Evolution of the Outsourced CIO Model

A flexible approach to alternative investment advisory

Patrick Ghali, Managing Partner and Co-Founder, Sussex Partners
Originally published in the November | December 2019 issue

Outsourced CIO models (“OCIO”) have become increasingly prevalent among institutional investors with over a trillion dollars currently managed by outsourced managers. Some surveys estimate that outsourced assets should increase from $1.1tn in US assets to $1.7bn by 2023 which would mean an increase of over 120% since 20141. 

It is easy to understand the attraction of the model, as running an internal asset management effort can be both expensive and time consuming. The initial trend was for institutions to completely outsource their asset management to a third party, and for those third parties to often use co-mingled funds or model portfolios to gain economies of scale. This meant a somewhat “one size fits all” approach based on the idea that many investors are faced with similar problems and hence should be content with similar solutions. It however left a gap in the market for institutions with either much more specific needs or existing internal resources which made sense to continue using but which would be complemented with external specialist skills sets. Recent investor surveys confirm this trend as well, with 57% of organisations apparently looking to conduct replacement searches, with access to more specialist knowhow and more bespoke solutions being some of the drivers for this1. 

To address this, a newer breed of OCIOs has emerged which tend to be a lot more bespoke and customized in their approaches, aiming to support investors in very specific ways by filling skill gaps or amplifying existing capabilities in a smart and cost-effective manner. 

This is pronounced with regard to more specialist or niche strategies, whether they be alternative credit, private equity, lending, venture capital, direct/co-investment or hedge funds, all of which often represent a smaller, yet still important, part of an investor’s portfolio. These strategies, which require specialist skill sets acquired only through experience over several market cycles, are less transparent in terms of identification of investment opportunities (one cannot simply do a Bloomberg search) and have additional requirements such as operational due diligence. 

These considerations are not usually present or exist in a different form in the construction of a traditional investment portfolio and alternative investment strategies therefore necessitate professionals with very targeted experience. The corollary is that the pool of these investment professionals is not as deep as it is for traditional investments, compensation tends therefore to be higher, as are ancillary costs for research and operational due diligence (travel being a large one). The global nature of alternative investments, the niche nature of some, and the associate costs propels even some of the largest traditional OCIO providers to look outside of their own organisations to supplement internal resources with external, specialist Alternative OCIO (“AOCIO”) providers.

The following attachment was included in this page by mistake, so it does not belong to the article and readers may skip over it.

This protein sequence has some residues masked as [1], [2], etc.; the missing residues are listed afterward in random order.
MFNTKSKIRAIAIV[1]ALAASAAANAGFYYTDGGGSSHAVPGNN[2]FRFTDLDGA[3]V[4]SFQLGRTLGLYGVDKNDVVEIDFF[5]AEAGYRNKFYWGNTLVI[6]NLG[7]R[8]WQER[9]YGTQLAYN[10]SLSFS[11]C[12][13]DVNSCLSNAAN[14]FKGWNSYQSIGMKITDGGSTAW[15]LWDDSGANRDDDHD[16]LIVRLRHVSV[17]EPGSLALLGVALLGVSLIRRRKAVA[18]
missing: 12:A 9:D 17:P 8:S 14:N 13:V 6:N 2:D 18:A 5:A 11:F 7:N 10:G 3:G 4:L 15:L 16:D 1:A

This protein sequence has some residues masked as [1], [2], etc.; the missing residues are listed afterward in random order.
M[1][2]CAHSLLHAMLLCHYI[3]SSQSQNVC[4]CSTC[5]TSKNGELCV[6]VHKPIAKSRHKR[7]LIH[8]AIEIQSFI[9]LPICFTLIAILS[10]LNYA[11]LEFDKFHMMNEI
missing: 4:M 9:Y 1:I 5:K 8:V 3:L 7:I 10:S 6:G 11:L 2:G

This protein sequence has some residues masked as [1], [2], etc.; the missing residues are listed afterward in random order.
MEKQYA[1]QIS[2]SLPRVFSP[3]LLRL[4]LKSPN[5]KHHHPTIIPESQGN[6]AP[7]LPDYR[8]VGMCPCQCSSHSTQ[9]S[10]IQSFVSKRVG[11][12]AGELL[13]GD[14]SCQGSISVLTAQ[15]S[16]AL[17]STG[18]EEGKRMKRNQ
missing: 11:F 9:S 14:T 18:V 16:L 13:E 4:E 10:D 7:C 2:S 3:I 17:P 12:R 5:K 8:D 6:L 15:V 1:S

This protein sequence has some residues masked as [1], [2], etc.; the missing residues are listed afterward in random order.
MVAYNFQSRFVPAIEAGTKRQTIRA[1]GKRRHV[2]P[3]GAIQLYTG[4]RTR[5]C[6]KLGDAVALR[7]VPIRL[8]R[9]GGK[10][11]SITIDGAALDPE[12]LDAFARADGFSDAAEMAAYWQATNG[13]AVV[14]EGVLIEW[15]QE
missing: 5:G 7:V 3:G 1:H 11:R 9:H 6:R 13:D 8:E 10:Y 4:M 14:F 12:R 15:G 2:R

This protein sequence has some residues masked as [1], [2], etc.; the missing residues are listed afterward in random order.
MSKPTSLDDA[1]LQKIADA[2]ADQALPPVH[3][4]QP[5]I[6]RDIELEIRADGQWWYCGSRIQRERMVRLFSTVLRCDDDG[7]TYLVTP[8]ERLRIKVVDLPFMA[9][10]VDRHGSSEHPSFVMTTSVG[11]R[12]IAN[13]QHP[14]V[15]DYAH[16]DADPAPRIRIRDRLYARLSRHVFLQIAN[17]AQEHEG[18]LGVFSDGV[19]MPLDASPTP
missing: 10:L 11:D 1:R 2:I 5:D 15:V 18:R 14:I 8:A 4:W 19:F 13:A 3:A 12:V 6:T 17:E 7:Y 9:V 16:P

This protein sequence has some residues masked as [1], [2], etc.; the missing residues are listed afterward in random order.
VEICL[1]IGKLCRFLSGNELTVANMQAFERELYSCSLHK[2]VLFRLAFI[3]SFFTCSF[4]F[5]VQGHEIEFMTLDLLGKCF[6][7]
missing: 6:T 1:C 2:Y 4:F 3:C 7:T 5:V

Many investors have come to the realization that it rarely makes sense to build out expensive teams to cover all asset classes and investment opportunities, and that strategically it makes sense to focus on core competencies instead. When it comes to hedge funds, which often represent a smaller portion of the overall asset allocation, the cost associated with a robust analyst team can be hard to justify relative to the assets committed. The breadth of the opportunity set in hedge funds necessitates a team that can understand a multitude of underlying investment strategies and operate globally, which necessitates a commensurate staffing and travel budget. Drawing from experience across firms, one conclusion is that it is sub-optimal for an institution to properly run a hedge fund portfolio with less than five specialists (including investment and operational analysts), which means that unless a hedge fund allocation runs into several hundred million dollars it is very difficult to justify this level of staffing commitment. Even if an institution has this amount of AUM invested in hedge funds, this still does not guarantee access to preferred hedge funds and if accessed, likely without any fee/term negotiating power from allocation size. Given that hedge fund evaluation talent is scarce, there is a real risk of ending up with a portfolio that underperforms by multiple metrics. Internal programs also come with the typical employment related issues ranging from HR to management time. As firms that went through the financial crisis can attest, altering an internal program for performance/asset changes, or even firm ownership can be very costly. An outsourced solution, on the other hand, is easier to quantify from a cost/resource perspective and can also more easily be terminated or rightsized should requirements evolve. 


Surveys estimate that outsourced assets should increase from $1.1tn in US assets to $1.7bn by 2023 which would mean an increase of over 120% since 2014.

A clear needs assessment should therefore be a logical first step. Investors should ask themselves what they want to achieve, what resources they have in place internally, and where they may benefit from assistance. Perhaps they simply want access to due diligence reports to act as a “second opinion” and to provide some additional level of security with regard to funds selected internally, in which case a simple subscription to one of several such services may be sufficient. Or is it a much more comprehensive and hands on solution which is required? Does the investor really have the capabilities in-house not only to select the right managers, but to also construct cogent and coherent portfolios in the context of the overall portfolio? Investors may also lack access to specialized portfolio management tools specifically designed for more complex investments or access to specific industry databases to feed these analytics. The ability to properly utilise these tools may be an additional area in which investors need assistance, and where they are looking to leverage third party infrastructure instead of insourcing these often expensive and non-core capabilities.